Lakecia’s depression had grown severe. She was self-harming and experiencing deeper isolation as an intense paranoia set in.
“I always thought people were trying to hurt me or kill me, so it was very hard to trust people. Even though I wanted help, it was hard to open up and say, ‘this happened and I need help,’” she said.
Though her childhood was littered with fragmented memories, the full magnitude of the abuse didn’t strike Lakecia until a social services expert made a presentation at her elementary school.
“We had somebody come into the school and talk about how to recognize sexual abuse, or abuse, in your home. And that’s when it hit me,” she recalled.
It hit with devastating effect. The 12-year-old decided she would run away from home. Worse, she thought about leaving this world entirely.
“It was after school and I was out until very late in the night. And I was literally just lying in a creek, and this was in the winter time, just wishing that I wasn’t there anymore. I didn’t try to end it all, but I was just hoping that it would.”
Fortunately, she returned home that night, wet and hypothermic, and was soon hospitalized in a psychiatric unit. The deeper awareness of the abuse she had endured in her foster home, combined with recurring thoughts of suicide, led to a long series of hospitalizations over the next few years. Despite working with a wide variety of mental health professionals, Lakecia recalls feeling a resistance to the help she knew she needed.
She does not share names, but Lakecia certainly remembers more than one medical practitioner stating that her options in life would be seriously limited by her mental illness.
“Doctors told me that I wouldn’t work. I wouldn’t be living on my own,” she said. “I just needed to come to grips with either living in a group home setting or something more structured, and I didn’t like that idea,” she said.
It wasn’t the future she envisioned. But there seemed to be no other option.
Around age 18, Lakecia began to take treatment more seriously and remembers a therapist suggesting it was time to try ‘something different’. That ‘something different’ was a unique program called Magnolia Clubhouse.
“I was very nervous and unsure of what to expect. But when I walked though the doors I just saw a community. And everybody was so happy and so lively and they were so welcoming. It was just a wonderful feeling,” she exclaimed.
Soon, staff members were talking about ideas Lakecia never heard during her hospital stays.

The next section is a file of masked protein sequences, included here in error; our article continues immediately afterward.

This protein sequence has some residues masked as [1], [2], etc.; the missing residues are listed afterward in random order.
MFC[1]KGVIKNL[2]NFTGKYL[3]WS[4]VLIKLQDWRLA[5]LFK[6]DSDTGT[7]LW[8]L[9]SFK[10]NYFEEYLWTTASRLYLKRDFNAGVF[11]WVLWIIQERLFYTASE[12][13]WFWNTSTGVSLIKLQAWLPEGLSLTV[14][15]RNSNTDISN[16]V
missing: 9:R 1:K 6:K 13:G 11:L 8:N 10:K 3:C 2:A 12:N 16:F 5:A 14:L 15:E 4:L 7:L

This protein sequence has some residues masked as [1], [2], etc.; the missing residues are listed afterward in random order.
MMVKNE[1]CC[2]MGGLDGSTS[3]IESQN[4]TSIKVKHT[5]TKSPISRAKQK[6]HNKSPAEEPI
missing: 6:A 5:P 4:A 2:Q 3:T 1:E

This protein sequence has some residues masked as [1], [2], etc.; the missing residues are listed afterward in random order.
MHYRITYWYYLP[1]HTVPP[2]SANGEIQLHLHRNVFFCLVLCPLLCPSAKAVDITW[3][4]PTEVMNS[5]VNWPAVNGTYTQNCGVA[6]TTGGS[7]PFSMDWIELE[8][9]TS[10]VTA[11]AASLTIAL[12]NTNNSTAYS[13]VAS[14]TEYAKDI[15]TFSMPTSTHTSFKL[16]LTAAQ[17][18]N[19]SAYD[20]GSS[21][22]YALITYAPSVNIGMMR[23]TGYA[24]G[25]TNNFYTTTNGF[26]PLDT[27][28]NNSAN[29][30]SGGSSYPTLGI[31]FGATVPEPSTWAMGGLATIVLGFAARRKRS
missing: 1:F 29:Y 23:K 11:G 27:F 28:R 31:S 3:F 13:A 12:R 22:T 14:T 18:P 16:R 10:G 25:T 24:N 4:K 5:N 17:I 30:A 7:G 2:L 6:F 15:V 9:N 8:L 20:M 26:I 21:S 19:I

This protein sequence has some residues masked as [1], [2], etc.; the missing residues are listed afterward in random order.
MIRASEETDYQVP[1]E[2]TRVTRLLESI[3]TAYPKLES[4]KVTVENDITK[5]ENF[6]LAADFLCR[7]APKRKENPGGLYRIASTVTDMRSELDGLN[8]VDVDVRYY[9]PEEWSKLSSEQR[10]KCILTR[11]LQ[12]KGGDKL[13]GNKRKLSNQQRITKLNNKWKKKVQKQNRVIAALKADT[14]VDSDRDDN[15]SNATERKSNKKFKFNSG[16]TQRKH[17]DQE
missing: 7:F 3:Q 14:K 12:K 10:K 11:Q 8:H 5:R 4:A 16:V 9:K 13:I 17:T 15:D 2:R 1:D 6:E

“The Clubhouse was saying you have a right to do something that you love and that you enjoy,” she recalled. “So I said I like to do office type work. I like reception. I like helping people. They said we see in you an ability to be able to work. And I started thinking, well okay, if they see that, I definitely want to try because they just make you want to try and do better.”
Magnolia Clubhouse gave Lakecia, for the first time in her adult life, an opportunity to demonstrate that she had the intelligence and talent to make a valuable contribution as a productive member of the workforce.
The Clubhouse operates out of two renovated mansions in Cleveland’s University Circle neighborhood, offering a program based on the belief that meaningful work and a sense of community are integral to mental health.
Clients are referred to as members. They work side-by-side with staff in the daily operation of the Clubhouse, sharing responsibility for tasks such as staffing the front desk, cooking daily lunches, working in the resale shop or maintaining the grounds.
Lakecia’s self-confidence grew as she developed office skills by answering phones, greeting people and performing data entry.
“I started being able to get out of my shell…’Hello, how are you doing?’ It doesn’t sound like much, but when you’re coming out of depression, it gave me a purpose,” she said.
A Clubhouse support program for members who want to find outside employment helped Lakecia leverage her marketable skills into a job with the ADAMHS Board of Cuyahoga County. She’s been working three days a week for the past year-and-a-half.
“I knew I could do it. I just needed the right support,” Lakecia said.
Magnolia Clubhouse Executive Director Dr. Lori D’Angelo has closely followed Lakecia’s transformation and growth.
“Lakecia has made striking progress. Not only is she no longer being hospitalized, she is working in a job she enjoys, and she is a leader at the Clubhouse.” D’Angelo said proudly. “Lakecia is more confident, and it is a joy to see her smile, her humor and her strength.”
The next goal for Lakecia is to earn a college degree. She’s participating in another Clubhouse support program that assists members who would like to finish high school or attend college.
“Without Magnolia Clubhouse I wouldn’t be who I am today. They have changed my life.”
The impact on individual lives and the community
Mental illness is prevalent throughout our community and takes a tremendous emotional, physical and economic toll on individuals and families. It’s estimated one-in-four people lives with mental illness, with one-in-17 of those cases considered severe. Sadly, less than half of adults dealing with mental health problems get treatment.
Suicide is the tenth leading cause of death in the U.S. and disproportionately effects the mentally ill. More than 90-percent of those who take their own life suffer from mental illness.